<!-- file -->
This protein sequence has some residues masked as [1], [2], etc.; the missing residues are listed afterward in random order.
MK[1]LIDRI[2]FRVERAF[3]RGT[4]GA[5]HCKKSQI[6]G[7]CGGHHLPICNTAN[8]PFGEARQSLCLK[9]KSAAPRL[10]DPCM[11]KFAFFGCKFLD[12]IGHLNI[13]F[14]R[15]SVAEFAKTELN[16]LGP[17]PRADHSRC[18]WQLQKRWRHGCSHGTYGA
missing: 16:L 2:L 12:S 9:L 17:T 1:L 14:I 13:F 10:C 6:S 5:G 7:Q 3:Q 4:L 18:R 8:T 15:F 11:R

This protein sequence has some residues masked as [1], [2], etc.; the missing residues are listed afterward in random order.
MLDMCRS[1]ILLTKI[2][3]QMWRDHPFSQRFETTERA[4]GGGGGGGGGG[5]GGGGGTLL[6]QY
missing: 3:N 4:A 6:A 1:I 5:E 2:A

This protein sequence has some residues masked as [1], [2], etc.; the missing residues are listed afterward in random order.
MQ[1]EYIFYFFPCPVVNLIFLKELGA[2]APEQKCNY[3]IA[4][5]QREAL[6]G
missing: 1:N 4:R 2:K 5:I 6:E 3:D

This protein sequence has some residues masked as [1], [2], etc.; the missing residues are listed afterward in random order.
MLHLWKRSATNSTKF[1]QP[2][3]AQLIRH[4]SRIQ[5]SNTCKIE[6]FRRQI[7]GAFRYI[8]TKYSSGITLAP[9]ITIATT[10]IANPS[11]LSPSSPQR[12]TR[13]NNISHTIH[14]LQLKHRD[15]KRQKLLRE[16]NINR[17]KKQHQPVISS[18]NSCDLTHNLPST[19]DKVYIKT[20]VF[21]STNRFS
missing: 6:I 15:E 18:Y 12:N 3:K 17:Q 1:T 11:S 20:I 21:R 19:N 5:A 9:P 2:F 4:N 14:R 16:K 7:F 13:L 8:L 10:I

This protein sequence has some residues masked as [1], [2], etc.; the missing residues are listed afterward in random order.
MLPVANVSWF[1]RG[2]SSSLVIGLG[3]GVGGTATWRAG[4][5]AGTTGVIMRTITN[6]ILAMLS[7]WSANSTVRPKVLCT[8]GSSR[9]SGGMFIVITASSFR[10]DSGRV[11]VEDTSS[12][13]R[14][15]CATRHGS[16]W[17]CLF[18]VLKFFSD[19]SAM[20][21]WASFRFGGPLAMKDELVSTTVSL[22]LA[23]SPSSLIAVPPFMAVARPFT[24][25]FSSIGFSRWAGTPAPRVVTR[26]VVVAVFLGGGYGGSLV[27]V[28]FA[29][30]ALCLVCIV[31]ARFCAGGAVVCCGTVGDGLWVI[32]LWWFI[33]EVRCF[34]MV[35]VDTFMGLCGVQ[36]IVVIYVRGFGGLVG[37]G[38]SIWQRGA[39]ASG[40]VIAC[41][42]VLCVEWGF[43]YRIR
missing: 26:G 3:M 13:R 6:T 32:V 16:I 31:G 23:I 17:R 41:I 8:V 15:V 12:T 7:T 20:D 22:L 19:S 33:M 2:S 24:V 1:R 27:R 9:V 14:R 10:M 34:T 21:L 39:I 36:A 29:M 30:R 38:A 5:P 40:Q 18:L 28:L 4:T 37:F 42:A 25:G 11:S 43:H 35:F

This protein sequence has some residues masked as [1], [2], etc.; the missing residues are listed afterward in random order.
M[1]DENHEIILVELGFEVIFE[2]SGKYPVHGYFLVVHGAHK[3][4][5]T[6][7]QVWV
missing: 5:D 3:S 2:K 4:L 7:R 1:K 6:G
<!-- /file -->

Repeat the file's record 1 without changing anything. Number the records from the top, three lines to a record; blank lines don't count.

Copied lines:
This protein sequence has some residues masked as [1], [2], etc.; the missing residues are listed afterward in random order.
MK[1]LIDRI[2]FRVERAF[3]RGT[4]GA[5]HCKKSQI[6]G[7]CGGHHLPICNTAN[8]PFGEARQSLCLK[9]KSAAPRL[10]DPCM[11]KFAFFGCKFLD[12]IGHLNI[13]F[14]R[15]SVAEFAKTELN[16]LGP[17]PRADHSRC[18]WQLQKRWRHGCSHGTYGA
missing: 16:L 2:L 12:S 9:L 17:T 1:L 14:I 13:F 10:C 6:S 5:G 7:Q 3:Q 4:L 18:R 8:T 15:F 11:R